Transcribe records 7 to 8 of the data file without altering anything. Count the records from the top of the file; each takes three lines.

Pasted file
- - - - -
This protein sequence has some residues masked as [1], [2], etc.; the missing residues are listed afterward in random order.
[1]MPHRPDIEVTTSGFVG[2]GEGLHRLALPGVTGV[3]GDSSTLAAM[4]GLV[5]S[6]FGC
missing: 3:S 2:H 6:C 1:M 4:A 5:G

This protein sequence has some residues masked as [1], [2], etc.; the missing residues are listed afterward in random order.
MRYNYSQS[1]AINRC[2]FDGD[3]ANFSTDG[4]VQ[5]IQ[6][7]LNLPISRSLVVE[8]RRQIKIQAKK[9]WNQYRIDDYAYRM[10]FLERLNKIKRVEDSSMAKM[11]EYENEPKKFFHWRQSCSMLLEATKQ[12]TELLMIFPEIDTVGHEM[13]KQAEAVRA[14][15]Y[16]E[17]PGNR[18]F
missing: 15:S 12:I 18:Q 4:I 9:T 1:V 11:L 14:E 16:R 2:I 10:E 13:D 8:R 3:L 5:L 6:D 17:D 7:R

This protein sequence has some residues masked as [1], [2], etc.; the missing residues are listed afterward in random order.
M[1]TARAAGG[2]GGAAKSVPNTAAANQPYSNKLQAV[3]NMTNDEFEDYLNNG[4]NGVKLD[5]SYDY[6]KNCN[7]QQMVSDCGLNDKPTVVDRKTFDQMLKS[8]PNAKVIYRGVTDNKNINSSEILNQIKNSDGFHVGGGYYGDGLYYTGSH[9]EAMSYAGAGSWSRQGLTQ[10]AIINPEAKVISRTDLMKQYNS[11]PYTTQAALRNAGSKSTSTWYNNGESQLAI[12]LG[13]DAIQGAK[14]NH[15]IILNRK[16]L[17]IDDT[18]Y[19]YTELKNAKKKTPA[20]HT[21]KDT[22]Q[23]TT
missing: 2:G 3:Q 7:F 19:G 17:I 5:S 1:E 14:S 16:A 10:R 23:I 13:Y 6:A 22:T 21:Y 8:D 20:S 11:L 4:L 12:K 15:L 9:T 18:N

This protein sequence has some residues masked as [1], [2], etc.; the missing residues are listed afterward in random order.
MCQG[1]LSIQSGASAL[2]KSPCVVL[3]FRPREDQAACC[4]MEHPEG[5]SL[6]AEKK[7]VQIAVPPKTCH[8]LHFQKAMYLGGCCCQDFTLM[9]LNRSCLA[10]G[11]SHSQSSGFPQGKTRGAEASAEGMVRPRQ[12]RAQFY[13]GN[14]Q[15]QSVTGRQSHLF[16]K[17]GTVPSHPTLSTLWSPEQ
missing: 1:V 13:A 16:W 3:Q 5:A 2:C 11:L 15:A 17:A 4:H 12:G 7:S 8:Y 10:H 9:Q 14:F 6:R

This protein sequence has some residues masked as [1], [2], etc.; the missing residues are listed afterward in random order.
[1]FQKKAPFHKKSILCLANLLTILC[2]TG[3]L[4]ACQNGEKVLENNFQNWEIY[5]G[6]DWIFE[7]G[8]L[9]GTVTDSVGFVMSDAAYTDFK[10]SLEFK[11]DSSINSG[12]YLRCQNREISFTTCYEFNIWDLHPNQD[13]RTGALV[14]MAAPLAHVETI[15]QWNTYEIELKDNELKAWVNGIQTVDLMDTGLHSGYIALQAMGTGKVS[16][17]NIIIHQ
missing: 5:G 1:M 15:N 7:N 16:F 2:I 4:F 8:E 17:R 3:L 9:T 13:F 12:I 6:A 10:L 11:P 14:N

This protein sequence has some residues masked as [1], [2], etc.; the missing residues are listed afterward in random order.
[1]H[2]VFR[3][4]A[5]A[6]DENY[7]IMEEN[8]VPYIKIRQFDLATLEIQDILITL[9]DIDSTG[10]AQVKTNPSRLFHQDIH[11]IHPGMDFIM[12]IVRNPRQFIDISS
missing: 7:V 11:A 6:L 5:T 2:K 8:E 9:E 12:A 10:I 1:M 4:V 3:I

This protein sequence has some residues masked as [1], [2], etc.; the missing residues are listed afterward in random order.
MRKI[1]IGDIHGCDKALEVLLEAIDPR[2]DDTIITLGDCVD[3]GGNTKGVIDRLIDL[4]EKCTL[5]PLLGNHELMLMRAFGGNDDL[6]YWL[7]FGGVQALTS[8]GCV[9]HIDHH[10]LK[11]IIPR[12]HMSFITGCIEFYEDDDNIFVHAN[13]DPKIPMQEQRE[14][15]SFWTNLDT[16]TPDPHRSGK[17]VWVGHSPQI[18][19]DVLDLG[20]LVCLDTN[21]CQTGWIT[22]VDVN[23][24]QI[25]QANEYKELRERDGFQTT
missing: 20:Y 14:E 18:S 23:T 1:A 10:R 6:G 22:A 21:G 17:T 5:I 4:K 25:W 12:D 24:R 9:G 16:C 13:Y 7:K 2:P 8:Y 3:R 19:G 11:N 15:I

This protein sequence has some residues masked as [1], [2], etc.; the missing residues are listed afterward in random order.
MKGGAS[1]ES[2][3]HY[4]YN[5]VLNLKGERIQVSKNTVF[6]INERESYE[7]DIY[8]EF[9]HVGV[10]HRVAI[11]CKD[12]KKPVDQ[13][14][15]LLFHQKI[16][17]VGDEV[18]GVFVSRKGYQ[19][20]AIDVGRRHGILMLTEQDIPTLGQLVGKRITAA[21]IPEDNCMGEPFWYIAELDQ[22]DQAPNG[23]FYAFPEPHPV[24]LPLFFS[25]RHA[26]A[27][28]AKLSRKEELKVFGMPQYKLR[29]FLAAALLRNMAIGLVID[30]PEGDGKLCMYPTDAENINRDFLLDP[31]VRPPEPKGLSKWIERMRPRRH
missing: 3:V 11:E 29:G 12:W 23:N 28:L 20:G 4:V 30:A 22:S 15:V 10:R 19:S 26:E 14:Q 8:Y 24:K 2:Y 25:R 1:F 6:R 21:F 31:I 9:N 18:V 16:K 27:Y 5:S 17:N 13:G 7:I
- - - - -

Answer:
This protein sequence has some residues masked as [1], [2], etc.; the missing residues are listed afterward in random order.
MRKI[1]IGDIHGCDKALEVLLEAIDPR[2]DDTIITLGDCVD[3]GGNTKGVIDRLIDL[4]EKCTL[5]PLLGNHELMLMRAFGGNDDL[6]YWL[7]FGGVQALTS[8]GCV[9]HIDHH[10]LK[11]IIPR[12]HMSFITGCIEFYEDDDNIFVHAN[13]DPKIPMQEQRE[14][15]SFWTNLDT[16]TPDPHRSGK[17]VWVGHSPQI[18][19]DVLDLG[20]LVCLDTN[21]CQTGWIT[22]VDVN[23][24]QI[25]QANEYKELRERDGFQTT
missing: 20:Y 14:E 18:S 23:T 1:A 10:R 6:G 22:A 21:G 17:T 5:I 4:K 25:W 12:D 24:R 9:G 16:C 13:Y 7:K 2:P 8:Y 3:R 19:G 11:N 15:I

This protein sequence has some residues masked as [1], [2], etc.; the missing residues are listed afterward in random order.
MKGGAS[1]ES[2][3]HY[4]YN[5]VLNLKGERIQVSKNTVF[6]INERESYE[7]DIY[8]EF[9]HVGV[10]HRVAI[11]CKD[12]KKPVDQ[13][14][15]LLFHQKI[16][17]VGDEV[18]GVFVSRKGYQ[19][20]AIDVGRRHGILMLTEQDIPTLGQLVGKRITAA[21]IPEDNCMGEPFWYIAELDQ[22]DQAPNG[23]FYAFPEPHPV[24]LPLFFS[25]RHA[26]A[27][28]AKLSRKEELKVFGMPQYKLR[29]FLAAALLRNMAIGLVID[30]PEGDGKLCMYPTDAENINRDFLLDP[31]VRPPEPKGLSKWIERMRPRRH
missing: 3:V 11:E 29:G 12:W 23:N 28:L 20:G 4:V 30:A 22:S 15:V 10:R 19:S 26:E 14:Q 8:Y 24:K 2:Y 25:R 1:F 6:R 21:F 31:I 9:N 18:V 16:K 27:Y 5:S 17:N 13:G 7:I